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Edith Rogers (Alberta politician)

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Edith Blanche Rogers
File:Edith Rogers.jpg
Member of the Legislative Assembly of Alberta
In office
August 22, 1935 – March 21, 1940
Preceded by John Edward Brownlee
Succeeded by Percy McKelvey
Constituency Ponoka
Personal details
Born Edith Blanche Cox
September 20, 1894
Eastville, Nova Scotia
Died July 17, 1985 (aged 90)
Political party Social Credit
Spouse(s) William Rogers
Occupation Teacher

Edith Blanche Rogers (née Edith Blanche Cox) (September 20, 1894 – July 17, 1985) was a Canadian politician who served as a member of the Legislative Assembly of Alberta from 1935 until 1940. Born in Nova Scotia, she came west to Alberta to accept a job as a teacher. She later moved to Calgary where she encountered evangelist William Aberhart and became a convert to his social credit economic theories. After advocating these theories across the province, she was elected in the 1935 provincial election as a candidate of Aberhart's newly formed Social Credit League.

Left out of cabinet despite her loyalty to Aberhart, she sided with the insurgents during the 1937 Social Credit backbenchers' revolt, rejoining Aberhart's followers once a settlement was reached. She was defeated in the 1940 election. After her defeat, she abandoned Social Credit for the Cooperative Commonwealth Federation, moved to Edmonton, and served for fifteen years as a school trustee. Edith Rogers died in 1985.

Early life

Born in Eastville, Nova Scotia to Samuel G. and Mahala (née Graham) Cox, Rogers was raised on a farm and attended Eastville High School and Normal School. She worked as a teacher in Nova Scotia until 1913, when she visited her aunt, Margaret Redmond, in Edgerton, Alberta. While there, she accepted an offer to teach at Bloomington School. She attended Camrose Normal School in 1914, after which she taught in Edgerton and near Tofield until 1918.[1] Disillusioned with teaching in rural schoolhouses, she took a business course and began work as a bank teller for the Merchants Bank of Canada, which later merged with the Bank of Montreal, in Edgerton;[2][3] this was an unusual career choice for a woman at the time.[3] In 1922 she moved to Tofield, where she continued to work as a teller. The next year she moved to Killam, where she married William Rogers, the local high school principal, October 12, 1923.[1]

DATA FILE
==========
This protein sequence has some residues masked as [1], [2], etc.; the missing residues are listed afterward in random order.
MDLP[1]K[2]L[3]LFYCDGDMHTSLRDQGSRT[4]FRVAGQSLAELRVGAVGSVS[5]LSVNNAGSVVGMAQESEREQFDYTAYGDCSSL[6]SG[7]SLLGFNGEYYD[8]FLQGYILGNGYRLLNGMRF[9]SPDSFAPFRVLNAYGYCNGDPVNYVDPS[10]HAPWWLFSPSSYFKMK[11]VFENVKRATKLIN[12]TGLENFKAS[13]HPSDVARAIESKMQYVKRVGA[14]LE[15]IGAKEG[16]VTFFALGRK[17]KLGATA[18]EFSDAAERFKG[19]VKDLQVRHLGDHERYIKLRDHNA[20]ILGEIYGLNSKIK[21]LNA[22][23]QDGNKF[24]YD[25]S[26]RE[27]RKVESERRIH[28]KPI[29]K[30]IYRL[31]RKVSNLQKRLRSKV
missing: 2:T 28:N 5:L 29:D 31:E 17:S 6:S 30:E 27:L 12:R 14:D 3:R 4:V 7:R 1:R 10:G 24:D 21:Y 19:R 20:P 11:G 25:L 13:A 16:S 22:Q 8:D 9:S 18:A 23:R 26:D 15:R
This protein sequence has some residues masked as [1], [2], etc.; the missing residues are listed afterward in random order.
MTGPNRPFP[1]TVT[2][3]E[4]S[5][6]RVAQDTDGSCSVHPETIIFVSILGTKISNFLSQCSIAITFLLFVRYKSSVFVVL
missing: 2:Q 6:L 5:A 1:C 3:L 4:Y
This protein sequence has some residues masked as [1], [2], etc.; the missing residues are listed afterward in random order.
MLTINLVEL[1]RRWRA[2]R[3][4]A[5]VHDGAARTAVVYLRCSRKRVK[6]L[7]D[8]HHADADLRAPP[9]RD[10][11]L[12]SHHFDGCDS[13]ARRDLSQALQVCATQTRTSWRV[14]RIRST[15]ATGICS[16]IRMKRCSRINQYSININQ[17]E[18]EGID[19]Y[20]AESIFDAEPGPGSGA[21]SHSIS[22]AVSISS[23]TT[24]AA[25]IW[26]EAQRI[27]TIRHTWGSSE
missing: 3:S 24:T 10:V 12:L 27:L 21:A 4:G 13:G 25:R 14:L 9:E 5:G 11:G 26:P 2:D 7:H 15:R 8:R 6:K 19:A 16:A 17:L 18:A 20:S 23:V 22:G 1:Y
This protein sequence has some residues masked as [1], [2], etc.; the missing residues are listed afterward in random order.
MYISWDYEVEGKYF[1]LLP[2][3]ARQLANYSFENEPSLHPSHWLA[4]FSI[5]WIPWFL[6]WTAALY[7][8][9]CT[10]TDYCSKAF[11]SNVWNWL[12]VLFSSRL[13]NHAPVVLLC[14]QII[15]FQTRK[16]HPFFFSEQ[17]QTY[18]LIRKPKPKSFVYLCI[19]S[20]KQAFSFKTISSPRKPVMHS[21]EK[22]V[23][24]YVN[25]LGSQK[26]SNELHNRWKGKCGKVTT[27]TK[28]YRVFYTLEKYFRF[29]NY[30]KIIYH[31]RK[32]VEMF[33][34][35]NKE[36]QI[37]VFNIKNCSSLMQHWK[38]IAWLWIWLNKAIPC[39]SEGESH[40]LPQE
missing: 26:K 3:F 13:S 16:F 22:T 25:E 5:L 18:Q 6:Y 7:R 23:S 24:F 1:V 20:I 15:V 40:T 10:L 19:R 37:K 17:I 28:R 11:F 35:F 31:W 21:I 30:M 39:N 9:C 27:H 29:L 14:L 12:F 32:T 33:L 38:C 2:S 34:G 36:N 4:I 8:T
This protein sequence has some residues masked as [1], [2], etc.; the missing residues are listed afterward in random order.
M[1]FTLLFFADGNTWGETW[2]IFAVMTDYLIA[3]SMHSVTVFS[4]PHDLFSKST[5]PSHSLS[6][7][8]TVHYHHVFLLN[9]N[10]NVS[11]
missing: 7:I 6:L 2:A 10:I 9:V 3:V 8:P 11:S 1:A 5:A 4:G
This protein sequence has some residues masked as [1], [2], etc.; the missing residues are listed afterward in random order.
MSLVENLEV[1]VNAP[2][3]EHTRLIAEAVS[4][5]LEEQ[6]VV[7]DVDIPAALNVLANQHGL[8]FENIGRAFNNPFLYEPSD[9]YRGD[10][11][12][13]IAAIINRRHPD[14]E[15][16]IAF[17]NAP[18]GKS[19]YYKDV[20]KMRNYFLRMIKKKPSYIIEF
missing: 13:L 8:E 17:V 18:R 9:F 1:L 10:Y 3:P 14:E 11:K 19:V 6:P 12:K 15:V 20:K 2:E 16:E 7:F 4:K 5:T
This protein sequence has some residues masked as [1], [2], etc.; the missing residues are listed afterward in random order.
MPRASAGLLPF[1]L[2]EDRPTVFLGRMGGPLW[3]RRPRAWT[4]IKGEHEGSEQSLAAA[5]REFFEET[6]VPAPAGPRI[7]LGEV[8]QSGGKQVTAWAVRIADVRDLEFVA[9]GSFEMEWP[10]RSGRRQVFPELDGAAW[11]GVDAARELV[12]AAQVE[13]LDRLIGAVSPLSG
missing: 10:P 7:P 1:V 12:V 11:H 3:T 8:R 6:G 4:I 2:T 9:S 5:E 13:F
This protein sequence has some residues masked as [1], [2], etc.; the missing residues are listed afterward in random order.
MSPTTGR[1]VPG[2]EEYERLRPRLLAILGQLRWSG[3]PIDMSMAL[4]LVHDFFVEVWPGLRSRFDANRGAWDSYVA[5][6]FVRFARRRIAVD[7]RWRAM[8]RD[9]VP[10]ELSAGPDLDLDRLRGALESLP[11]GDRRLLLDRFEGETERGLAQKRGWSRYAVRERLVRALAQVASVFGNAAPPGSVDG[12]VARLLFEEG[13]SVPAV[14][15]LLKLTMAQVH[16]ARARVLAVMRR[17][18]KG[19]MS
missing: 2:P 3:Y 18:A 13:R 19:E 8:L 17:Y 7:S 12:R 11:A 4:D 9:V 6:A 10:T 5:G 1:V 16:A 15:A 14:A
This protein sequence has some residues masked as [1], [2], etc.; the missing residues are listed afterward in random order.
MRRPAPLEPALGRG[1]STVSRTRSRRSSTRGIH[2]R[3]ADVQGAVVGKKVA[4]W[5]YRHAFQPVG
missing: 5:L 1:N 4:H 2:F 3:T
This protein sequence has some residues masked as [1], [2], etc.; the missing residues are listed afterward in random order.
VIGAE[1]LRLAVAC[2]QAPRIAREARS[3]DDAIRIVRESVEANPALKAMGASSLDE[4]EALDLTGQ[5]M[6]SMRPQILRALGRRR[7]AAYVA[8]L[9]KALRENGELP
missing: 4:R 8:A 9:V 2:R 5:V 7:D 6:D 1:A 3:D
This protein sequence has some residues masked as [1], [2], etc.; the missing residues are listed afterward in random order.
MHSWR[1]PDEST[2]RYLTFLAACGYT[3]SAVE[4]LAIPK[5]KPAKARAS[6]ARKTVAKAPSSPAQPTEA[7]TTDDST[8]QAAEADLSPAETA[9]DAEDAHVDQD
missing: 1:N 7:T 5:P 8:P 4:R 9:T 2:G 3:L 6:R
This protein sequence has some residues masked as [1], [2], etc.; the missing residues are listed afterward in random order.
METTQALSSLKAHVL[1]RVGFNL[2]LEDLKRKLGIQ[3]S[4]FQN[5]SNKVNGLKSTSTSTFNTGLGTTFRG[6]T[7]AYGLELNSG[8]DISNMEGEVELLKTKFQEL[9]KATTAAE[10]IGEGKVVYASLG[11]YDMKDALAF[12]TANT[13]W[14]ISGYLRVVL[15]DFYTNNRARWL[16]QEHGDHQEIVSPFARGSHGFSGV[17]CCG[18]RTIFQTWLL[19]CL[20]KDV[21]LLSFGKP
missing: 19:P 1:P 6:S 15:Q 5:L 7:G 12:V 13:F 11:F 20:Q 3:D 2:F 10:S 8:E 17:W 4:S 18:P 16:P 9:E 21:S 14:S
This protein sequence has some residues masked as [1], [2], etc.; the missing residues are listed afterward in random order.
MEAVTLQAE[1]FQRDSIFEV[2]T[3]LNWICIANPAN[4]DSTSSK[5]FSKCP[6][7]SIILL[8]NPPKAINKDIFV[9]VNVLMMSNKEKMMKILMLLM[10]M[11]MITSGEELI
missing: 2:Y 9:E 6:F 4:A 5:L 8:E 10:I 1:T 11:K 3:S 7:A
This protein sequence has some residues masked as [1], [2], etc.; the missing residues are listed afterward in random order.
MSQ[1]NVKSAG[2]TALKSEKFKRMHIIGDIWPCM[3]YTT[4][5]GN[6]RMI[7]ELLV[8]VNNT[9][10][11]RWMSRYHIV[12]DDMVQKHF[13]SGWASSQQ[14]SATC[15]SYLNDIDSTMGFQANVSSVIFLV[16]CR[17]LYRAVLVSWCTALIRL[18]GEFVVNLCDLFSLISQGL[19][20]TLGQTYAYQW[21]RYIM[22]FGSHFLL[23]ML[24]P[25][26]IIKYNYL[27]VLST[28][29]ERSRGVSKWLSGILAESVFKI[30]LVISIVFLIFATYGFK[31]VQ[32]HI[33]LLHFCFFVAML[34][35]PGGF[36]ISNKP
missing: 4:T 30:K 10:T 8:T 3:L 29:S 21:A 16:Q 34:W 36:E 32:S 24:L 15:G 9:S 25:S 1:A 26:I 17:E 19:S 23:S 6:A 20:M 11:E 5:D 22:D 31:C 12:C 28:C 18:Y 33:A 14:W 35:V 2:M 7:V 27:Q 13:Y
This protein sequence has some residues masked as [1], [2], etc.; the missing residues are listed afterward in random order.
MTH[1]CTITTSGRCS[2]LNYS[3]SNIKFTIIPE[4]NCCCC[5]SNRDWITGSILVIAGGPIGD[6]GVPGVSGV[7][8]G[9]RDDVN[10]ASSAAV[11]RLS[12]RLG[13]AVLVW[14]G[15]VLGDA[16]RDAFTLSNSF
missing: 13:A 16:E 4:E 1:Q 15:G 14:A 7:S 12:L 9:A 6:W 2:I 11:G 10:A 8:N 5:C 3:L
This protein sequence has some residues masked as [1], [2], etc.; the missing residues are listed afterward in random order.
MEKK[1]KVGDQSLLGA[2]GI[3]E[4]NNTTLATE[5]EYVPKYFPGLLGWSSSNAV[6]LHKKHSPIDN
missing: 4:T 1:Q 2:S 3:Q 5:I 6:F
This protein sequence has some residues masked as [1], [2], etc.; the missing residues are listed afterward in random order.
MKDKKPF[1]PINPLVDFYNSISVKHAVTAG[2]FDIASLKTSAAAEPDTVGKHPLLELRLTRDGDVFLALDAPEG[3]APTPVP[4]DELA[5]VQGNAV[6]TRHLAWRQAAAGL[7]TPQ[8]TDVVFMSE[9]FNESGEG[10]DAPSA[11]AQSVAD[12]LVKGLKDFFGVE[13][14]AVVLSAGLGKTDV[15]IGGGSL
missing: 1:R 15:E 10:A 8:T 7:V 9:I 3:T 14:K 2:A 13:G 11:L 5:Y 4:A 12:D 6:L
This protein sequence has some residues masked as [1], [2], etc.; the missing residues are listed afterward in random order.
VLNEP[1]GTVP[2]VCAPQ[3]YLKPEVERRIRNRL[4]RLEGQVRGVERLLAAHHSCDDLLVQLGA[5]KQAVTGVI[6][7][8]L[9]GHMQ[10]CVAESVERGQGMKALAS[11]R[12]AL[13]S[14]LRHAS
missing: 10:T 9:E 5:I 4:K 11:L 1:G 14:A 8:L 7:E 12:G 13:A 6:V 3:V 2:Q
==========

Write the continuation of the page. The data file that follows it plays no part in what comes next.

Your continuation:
In 1929, the couple moved to Calgary, where they became friends with William Aberhart and his family. Rogers' first foray into politics took place during the 1930 federal election, when she assisted with R. B. Bennett's successful Calgary West campaign. Governments' inability to end or alleviate the effects of the Great Depression soon disillusioned her with conventional politics. Upon hearing that Aberhart was beginning to incorporate politics and economics into his weekly gospel radio addresses, she began to listen and soon became a convert to his version of social credit.[2]

Early involvement in social credit

In 1932 Rogers convinced Aberhart to hold public meetings on social credit in Calgary; she subsequently organized neighbourhood study groups on the theory. In 1933 the Central Council of Social Credit in Calgary, which coordinated the city's sixty social credit study groups, named her women's organizer, in which capacity she held mass meetings designed to recruit women to social credit. In 1934 she embarked on a sixteen month speaking tour of Alberta. At the same time, she organized social credit study groups around the province, including seventy-two in Edmonton.[2] She concluded her tour by organizing a mass meeting there in the spring of 1935, where Aberhart spoke before 9,000 people.[4]